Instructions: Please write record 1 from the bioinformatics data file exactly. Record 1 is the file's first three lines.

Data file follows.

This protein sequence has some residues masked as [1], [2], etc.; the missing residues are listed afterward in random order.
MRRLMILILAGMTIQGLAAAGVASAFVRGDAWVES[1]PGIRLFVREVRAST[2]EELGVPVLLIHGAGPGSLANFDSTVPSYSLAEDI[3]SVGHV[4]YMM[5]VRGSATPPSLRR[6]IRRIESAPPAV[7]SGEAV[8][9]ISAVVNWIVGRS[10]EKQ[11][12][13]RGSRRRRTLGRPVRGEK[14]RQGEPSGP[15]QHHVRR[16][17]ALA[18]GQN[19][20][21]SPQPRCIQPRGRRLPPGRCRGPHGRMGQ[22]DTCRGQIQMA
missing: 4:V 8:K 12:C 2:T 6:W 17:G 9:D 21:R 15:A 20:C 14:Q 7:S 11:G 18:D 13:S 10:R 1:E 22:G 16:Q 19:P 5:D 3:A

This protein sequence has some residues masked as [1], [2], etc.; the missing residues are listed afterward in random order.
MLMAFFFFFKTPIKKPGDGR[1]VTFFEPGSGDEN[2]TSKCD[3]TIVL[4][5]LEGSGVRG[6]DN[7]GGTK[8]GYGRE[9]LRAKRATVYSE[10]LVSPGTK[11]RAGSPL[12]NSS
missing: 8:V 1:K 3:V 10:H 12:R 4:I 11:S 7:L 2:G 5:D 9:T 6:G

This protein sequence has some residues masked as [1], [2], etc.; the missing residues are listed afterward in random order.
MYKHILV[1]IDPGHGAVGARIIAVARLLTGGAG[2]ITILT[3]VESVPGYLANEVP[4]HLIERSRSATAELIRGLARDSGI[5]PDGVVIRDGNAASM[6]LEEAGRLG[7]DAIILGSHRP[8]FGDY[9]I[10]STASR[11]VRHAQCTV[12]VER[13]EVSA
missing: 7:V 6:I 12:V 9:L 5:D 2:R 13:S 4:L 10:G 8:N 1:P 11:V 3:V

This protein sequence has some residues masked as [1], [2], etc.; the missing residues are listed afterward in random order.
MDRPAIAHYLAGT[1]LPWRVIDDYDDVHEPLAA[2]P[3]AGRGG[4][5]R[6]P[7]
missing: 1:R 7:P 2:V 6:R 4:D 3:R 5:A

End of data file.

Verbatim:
This protein sequence has some residues masked as [1], [2], etc.; the missing residues are listed afterward in random order.
MRRLMILILAGMTIQGLAAAGVASAFVRGDAWVES[1]PGIRLFVREVRAST[2]EELGVPVLLIHGAGPGSLANFDSTVPSYSLAEDI[3]SVGHV[4]YMM[5]VRGSATPPSLRR[6]IRRIESAPPAV[7]SGEAV[8][9]ISAVVNWIVGRS[10]EKQ[11][12][13]RGSRRRRTLGRPVRGEK[14]RQGEPSGP[15]QHHVRR[16][17]ALA[18]GQN[19][20][21]SPQPRCIQPRGRRLPPGRCRGPHGRMGQ[22]DTCRGQIQMA
missing: 4:V 8:K 12:C 2:T 6:W 17:G 9:D 21:R 15:A 20:C 14:Q 7:S 11:G 18:D 13:S 10:R 1:E 22:G 16:Q 19:P 5:D 3:A